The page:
Rubber Soul: CVS Accused of Locking Up Condoms in Its Eastside Stores


CVS pharmacies are being accused of keeping their Eastside stores' condoms locked up at the same time its Westside outlets have the rubbers on open display.
A press released issued by the labor federation Change to Win stated

today that this practice "stigmatizes

condoms and condom users," while noting

that Walgreens has anti-lock policy toward itscondoms. The statement, issued after a demonstration took place outside a Lincoln Heights CVS, implies that by locking up the condoms, CVS is helping to spread HIV and AIDS. It quotes Coalition for Humane Immigrant Rights of Los Angeles' Jorge-Mario Cabrera as noting:


"[B]uying condoms can literally mean the difference between life and

death, and people on the Eastside should have equal access to condoms.

In HIV prevention, communities of color, women and young people, need a

partner in prevention, not another insensitive corporate giant."

Change to Win claims that none of CVS's 23 West L.A. stores had locked

up condoms, whereas half of 22 Eastside CVSes visited "were

inaccessible without staff assistance."

CVS responsded to the

charges with a press release claiming that condoms are only locked up

in stores where they are often shoplifted and that all CVS stores --

included those with locked-up prophylactics -- maintain at least a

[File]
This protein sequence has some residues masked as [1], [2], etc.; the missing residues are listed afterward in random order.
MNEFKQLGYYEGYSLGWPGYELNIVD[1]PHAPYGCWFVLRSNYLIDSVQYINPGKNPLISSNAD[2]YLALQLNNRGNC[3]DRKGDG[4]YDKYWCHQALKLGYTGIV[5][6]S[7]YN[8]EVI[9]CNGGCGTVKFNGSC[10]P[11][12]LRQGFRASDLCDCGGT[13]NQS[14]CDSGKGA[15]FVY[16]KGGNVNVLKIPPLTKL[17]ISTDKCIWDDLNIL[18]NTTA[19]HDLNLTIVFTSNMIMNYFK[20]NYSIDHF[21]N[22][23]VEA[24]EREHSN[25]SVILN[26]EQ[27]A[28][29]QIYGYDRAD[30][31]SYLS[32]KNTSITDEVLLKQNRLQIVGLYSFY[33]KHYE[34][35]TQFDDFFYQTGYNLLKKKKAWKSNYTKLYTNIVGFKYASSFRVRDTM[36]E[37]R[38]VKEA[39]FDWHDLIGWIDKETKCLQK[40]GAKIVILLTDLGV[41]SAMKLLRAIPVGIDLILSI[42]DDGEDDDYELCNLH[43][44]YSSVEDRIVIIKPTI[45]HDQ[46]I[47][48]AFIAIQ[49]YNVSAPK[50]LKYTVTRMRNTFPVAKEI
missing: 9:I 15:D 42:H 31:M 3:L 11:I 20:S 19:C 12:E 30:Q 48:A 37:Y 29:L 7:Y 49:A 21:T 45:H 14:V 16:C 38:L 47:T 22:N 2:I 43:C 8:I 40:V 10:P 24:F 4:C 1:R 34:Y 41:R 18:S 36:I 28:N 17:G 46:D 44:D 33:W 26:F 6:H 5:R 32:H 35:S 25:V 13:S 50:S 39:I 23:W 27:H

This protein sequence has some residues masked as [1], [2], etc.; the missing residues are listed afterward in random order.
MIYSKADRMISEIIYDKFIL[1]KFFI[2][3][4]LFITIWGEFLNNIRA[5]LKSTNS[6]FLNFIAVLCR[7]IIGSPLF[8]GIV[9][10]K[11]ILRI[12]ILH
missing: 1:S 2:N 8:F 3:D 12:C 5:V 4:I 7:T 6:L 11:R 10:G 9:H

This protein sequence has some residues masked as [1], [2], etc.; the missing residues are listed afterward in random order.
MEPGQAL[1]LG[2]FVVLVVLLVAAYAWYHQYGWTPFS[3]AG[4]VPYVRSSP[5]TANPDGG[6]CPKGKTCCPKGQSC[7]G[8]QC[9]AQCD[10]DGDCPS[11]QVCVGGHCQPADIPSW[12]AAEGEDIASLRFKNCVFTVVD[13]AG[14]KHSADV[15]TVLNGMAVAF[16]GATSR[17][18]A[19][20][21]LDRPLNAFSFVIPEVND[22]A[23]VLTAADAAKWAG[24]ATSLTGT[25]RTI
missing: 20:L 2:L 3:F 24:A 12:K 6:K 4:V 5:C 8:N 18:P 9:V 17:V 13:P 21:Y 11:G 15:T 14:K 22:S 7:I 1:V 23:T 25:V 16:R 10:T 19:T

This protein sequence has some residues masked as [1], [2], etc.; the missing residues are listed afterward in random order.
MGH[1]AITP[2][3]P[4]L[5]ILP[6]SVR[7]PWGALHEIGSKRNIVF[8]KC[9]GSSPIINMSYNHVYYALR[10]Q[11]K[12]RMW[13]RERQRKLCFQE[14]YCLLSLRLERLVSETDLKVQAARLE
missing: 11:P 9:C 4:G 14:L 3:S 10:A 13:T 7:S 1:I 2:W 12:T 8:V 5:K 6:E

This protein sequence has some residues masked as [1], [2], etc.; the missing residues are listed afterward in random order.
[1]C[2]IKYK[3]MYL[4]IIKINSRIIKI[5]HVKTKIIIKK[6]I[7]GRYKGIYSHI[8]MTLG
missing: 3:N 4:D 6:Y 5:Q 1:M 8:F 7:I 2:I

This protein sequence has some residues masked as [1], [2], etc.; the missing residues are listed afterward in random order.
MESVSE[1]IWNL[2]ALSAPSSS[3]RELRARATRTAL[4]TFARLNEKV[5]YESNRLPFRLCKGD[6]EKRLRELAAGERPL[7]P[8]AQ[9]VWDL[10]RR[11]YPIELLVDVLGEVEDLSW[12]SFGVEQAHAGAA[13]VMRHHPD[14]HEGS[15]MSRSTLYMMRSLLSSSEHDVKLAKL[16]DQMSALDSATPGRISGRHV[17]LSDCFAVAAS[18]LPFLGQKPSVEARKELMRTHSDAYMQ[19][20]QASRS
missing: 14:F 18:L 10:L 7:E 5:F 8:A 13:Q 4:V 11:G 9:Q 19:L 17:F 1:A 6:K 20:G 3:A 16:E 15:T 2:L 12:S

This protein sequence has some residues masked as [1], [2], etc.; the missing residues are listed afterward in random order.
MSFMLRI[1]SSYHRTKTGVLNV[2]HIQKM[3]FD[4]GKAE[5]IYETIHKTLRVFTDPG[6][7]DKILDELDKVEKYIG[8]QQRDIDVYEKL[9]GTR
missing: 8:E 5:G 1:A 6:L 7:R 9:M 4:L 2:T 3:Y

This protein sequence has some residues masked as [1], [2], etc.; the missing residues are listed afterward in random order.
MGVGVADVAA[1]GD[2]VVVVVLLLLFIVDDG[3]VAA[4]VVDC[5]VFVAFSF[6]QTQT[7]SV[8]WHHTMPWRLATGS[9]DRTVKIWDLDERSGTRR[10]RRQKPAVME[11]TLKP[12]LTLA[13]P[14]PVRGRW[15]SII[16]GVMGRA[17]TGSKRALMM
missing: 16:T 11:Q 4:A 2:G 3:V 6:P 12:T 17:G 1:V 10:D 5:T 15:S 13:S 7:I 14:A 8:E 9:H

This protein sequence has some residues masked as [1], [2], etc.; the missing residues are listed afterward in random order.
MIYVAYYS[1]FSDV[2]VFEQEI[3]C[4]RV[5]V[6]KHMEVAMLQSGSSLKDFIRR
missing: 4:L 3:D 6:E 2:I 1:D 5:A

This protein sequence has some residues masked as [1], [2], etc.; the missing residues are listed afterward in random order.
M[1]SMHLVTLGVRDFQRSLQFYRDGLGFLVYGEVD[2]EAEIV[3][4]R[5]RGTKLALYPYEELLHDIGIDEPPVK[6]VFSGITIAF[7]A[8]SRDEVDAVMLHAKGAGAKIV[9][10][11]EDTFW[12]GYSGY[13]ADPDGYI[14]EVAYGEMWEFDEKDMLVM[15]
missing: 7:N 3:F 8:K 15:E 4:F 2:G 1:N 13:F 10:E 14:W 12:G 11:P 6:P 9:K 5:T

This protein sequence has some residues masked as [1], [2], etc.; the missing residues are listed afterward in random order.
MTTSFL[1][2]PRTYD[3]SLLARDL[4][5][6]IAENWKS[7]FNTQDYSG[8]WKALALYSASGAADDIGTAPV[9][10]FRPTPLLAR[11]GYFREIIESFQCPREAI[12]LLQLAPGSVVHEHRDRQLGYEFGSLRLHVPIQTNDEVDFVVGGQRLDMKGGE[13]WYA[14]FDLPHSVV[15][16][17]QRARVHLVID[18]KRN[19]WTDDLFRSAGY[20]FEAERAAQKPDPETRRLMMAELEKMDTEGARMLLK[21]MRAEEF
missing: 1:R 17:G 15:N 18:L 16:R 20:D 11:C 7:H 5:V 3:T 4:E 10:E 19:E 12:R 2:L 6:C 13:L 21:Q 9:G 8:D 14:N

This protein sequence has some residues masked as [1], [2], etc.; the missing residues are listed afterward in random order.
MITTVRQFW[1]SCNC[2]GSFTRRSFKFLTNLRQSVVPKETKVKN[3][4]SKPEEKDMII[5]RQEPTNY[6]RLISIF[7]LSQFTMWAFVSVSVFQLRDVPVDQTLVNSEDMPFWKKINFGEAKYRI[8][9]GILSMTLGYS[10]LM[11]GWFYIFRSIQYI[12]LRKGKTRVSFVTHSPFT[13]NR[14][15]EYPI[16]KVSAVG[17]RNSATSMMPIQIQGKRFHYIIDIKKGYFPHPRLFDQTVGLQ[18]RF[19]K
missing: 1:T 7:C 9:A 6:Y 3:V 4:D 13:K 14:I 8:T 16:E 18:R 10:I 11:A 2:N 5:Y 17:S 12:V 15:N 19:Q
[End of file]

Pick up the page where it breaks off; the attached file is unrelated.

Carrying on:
small, open-display supply of condoms that are not locked.

"This campaign," corporate spokesman Mike DeAngelis told the L.A. Weekly, "is being waged by a labor union that had threatened to

'expose' us in the press if we refused to violate our employees rights

by having union election that wasn't fair and secret."

Indeed,

the Change to Win coalition of unions includes the United Food and

Commercial Workers, which has been attempting to organize CVS workers.

Change to Win is the force behind Cure CVS,

a national campaign that has very publicly accused the pharmacy chain

of selling out-of-date goods, maintaining unsanitary facilities and

locking up condoms in minority neighborhoods.

Locally, this has

provoked an unlikely controversy in a city already supercharged with

racial and ethnic sensitivities. DeAngelis said the lockup policy is

needed in high shoplifting neighborhoods to prevent "inventory wipeout

-- which would result in real accessibility problems. It's all a red

herring."

Gina Bowers, a spokesperson for Change to Win flatly

denies that CVS maintains an open-display policy in all of its stores,

based on its own inspections. She also denies the union-organizing

charge.

"We're not organizing CVS drug stores," Bowers told the Weekly.

"This is about CVS drug stores

being responsible to the communities in which they operate. They are

the largest pharmacy chain in the country -- what they do matters."

Bowers said that the Change to Win campaign has resulted in CVS stores

in Boston and Philadelphia taking their condoms out from locked display

cases.


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